- Intro: Quick hello from the presenter.
- Headline 1: Top piece of news from the industry.
- Headline 2: Stats or blurb about the state of podcasting.
- Headline 3: Interesting podcast that's made the news rounds.
- Promotion: Offer value to the listener like the Podcast Crash Course.
- Segue: Passing over to the 'how-to' guide.
Overall, researching, writing, recording, editing, and publishing took about an hour split between the team.
When all these different elements were pieced together, the final product sounded like this:
Each briefing needed to be uploaded to Podcast.co before it could be played by Alexa.
We settled on 12pm as our regular publishing time as most of our customers and site visitors are from the US. By publishing at 12pm UK time, this meant our briefings would be updated early in the morning in the US.
To ensure content was still going out on the weekends, we had to come up with an alternative to the headlines so they could be pre-recorded and edited on Fridays.
On Saturdays, we decided to highlight our podcast of the week, and on Sundays, we did a roundup of the week’s top headlines. These were recorded on Friday afternoons and scheduled to go out over the weekend.
Problems & Issues
We encountered one main problem early on which were able to resolve quickly. On day two of the campaign, Alexa began by playing the previous day’s briefing before playing the latest one.
This was due to the way Alexa pulls content from the flash briefing RSS feed. If more than one briefing is published in the feed, Alexa will autoplay the last 5 listings. So to make sure only the correct briefing is played, the previous day’s briefings need to be removed from the feed.
To do this, when we uploaded a new briefing each morning, we scheduled it to be published at 12pm. The previous day’s briefing remained live up until that time. But at 12pm we had to manually log into our hosting account and move the old briefing from “published” to “unlisted” to prevent it from auto-playing.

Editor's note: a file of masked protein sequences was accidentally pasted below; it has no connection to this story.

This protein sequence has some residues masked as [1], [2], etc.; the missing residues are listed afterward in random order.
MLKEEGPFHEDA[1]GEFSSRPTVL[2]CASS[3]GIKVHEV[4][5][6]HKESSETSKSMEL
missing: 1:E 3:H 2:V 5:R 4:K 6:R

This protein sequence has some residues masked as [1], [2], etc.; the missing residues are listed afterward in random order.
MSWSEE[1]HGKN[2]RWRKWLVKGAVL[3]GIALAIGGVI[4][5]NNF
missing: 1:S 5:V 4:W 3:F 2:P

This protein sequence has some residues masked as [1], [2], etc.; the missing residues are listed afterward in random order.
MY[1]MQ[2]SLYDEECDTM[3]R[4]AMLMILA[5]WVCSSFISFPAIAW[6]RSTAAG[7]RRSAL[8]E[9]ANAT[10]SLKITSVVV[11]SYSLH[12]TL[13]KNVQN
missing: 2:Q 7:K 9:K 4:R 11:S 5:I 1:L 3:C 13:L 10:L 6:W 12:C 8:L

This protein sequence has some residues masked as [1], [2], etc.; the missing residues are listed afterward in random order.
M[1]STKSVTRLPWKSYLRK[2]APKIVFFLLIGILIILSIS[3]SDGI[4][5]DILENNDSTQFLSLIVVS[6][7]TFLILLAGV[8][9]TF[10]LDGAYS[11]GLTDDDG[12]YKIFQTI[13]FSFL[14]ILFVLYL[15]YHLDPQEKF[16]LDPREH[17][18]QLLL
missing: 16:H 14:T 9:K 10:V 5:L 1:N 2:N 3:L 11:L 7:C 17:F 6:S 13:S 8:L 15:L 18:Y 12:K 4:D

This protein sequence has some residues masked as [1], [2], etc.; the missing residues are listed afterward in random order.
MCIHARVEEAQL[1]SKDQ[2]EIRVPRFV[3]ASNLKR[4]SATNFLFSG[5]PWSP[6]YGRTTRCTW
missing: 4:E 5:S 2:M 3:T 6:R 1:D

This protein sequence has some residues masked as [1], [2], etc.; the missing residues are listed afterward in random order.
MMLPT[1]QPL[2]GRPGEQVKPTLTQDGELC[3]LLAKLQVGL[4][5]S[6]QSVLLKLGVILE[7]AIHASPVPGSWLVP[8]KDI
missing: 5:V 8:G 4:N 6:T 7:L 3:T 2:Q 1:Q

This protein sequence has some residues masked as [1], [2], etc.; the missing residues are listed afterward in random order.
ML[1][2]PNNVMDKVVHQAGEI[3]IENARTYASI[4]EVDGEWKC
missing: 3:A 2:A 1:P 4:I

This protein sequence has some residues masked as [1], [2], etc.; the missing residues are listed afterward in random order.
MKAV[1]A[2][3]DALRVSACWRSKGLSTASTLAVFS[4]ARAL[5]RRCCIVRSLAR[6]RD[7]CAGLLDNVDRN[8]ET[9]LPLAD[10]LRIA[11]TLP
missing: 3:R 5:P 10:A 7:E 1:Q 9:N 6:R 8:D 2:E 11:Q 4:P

This also meant a member of our team had to manage the RSS feed from home on the weekends on their days off. Not the most convenient process!
Google News Service
Google’s equivalent to Amazon’s flash briefings is Google News Service, available on all Google Assistant devices. We initially hoped to cross-publish our flash briefings on the News Service as well, but this wasn’t possible.
Only dedicated news publications such as the BBC and New York Times can publish on Google News Service. Companies who offer a product or a service will not get through the review process. Basically, Google News Service cannot be used as a content marketing platform.
Alexa Flash Briefing Results
Reviewing the results of the campaign at the end of the month revealed interesting insights.
Over the course of the month, 45 people enabled the Podcast.co Daily Alexa flash briefing on their smart speaker. This number grew steadily over the course of the month, as we achieved an average of almost 2 user enablements a day.
The maximum number of user enablements we had in a day was 5, on October 5th. This increase was likely the result of our promotional activity around the launch of the campaign.
But just because our skill was enabled doesn’t mean our Alexa flash briefing was played on each device everyday. Many users listen to their flash briefing occasionally rather than everyday, and this was clear in our results. Despite being enabled on 45 devices, our briefing was actually played an average of 3 times a day.